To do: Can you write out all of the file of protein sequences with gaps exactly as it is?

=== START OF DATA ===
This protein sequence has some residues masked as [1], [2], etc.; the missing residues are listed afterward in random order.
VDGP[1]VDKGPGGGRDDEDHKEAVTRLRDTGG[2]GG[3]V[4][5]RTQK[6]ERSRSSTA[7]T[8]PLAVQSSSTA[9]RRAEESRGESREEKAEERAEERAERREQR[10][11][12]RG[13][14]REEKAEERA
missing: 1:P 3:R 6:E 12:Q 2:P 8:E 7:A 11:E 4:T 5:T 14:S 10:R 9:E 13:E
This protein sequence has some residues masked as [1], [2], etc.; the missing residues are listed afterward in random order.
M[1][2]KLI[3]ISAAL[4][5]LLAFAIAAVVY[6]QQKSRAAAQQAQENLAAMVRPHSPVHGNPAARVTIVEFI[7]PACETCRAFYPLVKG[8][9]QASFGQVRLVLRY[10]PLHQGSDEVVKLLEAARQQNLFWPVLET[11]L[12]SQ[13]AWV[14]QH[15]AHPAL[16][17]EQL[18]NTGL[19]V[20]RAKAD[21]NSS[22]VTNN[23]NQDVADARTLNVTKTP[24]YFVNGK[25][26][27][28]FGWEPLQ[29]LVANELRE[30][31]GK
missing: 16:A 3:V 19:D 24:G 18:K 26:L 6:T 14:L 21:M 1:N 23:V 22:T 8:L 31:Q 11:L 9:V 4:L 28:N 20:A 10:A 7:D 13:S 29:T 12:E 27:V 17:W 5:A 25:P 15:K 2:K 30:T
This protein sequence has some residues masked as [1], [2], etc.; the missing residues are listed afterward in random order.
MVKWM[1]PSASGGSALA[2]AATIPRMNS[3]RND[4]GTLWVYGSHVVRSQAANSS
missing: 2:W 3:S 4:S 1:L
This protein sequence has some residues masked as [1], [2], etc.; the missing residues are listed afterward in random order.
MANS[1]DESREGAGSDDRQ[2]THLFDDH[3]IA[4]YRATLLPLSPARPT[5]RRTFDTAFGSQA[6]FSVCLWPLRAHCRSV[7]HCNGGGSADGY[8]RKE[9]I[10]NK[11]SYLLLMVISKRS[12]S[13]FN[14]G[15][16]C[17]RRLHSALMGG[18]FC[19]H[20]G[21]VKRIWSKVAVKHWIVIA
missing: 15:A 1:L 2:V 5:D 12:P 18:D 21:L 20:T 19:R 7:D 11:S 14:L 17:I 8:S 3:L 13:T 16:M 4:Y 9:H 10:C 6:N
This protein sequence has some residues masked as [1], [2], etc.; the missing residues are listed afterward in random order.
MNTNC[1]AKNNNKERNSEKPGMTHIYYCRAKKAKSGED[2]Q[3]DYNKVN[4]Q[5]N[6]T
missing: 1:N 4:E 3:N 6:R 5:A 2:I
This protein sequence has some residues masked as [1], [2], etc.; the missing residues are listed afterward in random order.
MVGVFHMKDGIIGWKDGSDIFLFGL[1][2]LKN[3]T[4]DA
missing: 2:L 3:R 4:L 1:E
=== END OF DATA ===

This protein sequence has some residues masked as [1], [2], etc.; the missing residues are listed afterward in random order.
VDGP[1]VDKGPGGGRDDEDHKEAVTRLRDTGG[2]GG[3]V[4][5]RTQK[6]ERSRSSTA[7]T[8]PLAVQSSSTA[9]RRAEESRGESREEKAEERAEERAERREQR[10][11][12]RG[13][14]REEKAEERA
missing: 1:P 3:R 6:E 12:Q 2:P 8:E 7:A 11:E 4:T 5:T 14:S 10:R 9:E 13:E
This protein sequence has some residues masked as [1], [2], etc.; the missing residues are listed afterward in random order.
M[1][2]KLI[3]ISAAL[4][5]LLAFAIAAVVY[6]QQKSRAAAQQAQENLAAMVRPHSPVHGNPAARVTIVEFI[7]PACETCRAFYPLVKG[8][9]QASFGQVRLVLRY[10]PLHQGSDEVVKLLEAARQQNLFWPVLET[11]L[12]SQ[13]AWV[14]QH[15]AHPAL[16][17]EQL[18]NTGL[19]V[20]RAKAD[21]NSS[22]VTNN[23]NQDVADARTLNVTKTP[24]YFVNGK[25][26][27][28]FGWEPLQ[29]LVANELRE[30][31]GK
missing: 16:A 3:V 19:D 24:G 18:K 26:L 6:T 14:L 21:M 1:N 23:V 22:T 8:L 31:Q 11:L 9:V 4:L 28:N 20:A 10:A 7:D 13:S 29:T 12:E 27:V 17:W 5:A 25:P 15:K 2:K 30:T
This protein sequence has some residues masked as [1], [2], etc.; the missing residues are listed afterward in random order.
MVKWM[1]PSASGGSALA[2]AATIPRMNS[3]RND[4]GTLWVYGSHVVRSQAANSS
missing: 2:W 3:S 4:S 1:L
This protein sequence has some residues masked as [1], [2], etc.; the missing residues are listed afterward in random order.
MANS[1]DESREGAGSDDRQ[2]THLFDDH[3]IA[4]YRATLLPLSPARPT[5]RRTFDTAFGSQA[6]FSVCLWPLRAHCRSV[7]HCNGGGSADGY[8]RKE[9]I[10]NK[11]SYLLLMVISKRS[12]S[13]FN[14]G[15][16]C[17]RRLHSALMGG[18]FC[19]H[20]G[21]VKRIWSKVAVKHWIVIA
missing: 15:A 1:L 2:V 5:D 12:P 18:D 21:L 20:T 19:R 7:D 11:S 14:L 17:I 8:S 3:L 13:T 16:M 4:Y 9:H 10:C 6:N
This protein sequence has some residues masked as [1], [2], etc.; the missing residues are listed afterward in random order.
MNTNC[1]AKNNNKERNSEKPGMTHIYYCRAKKAKSGED[2]Q[3]DYNKVN[4]Q[5]N[6]T
missing: 1:N 4:E 3:N 6:R 5:A 2:I
This protein sequence has some residues masked as [1], [2], etc.; the missing residues are listed afterward in random order.
MVGVFHMKDGIIGWKDGSDIFLFGL[1][2]LKN[3]T[4]DA
missing: 2:L 3:R 4:L 1:E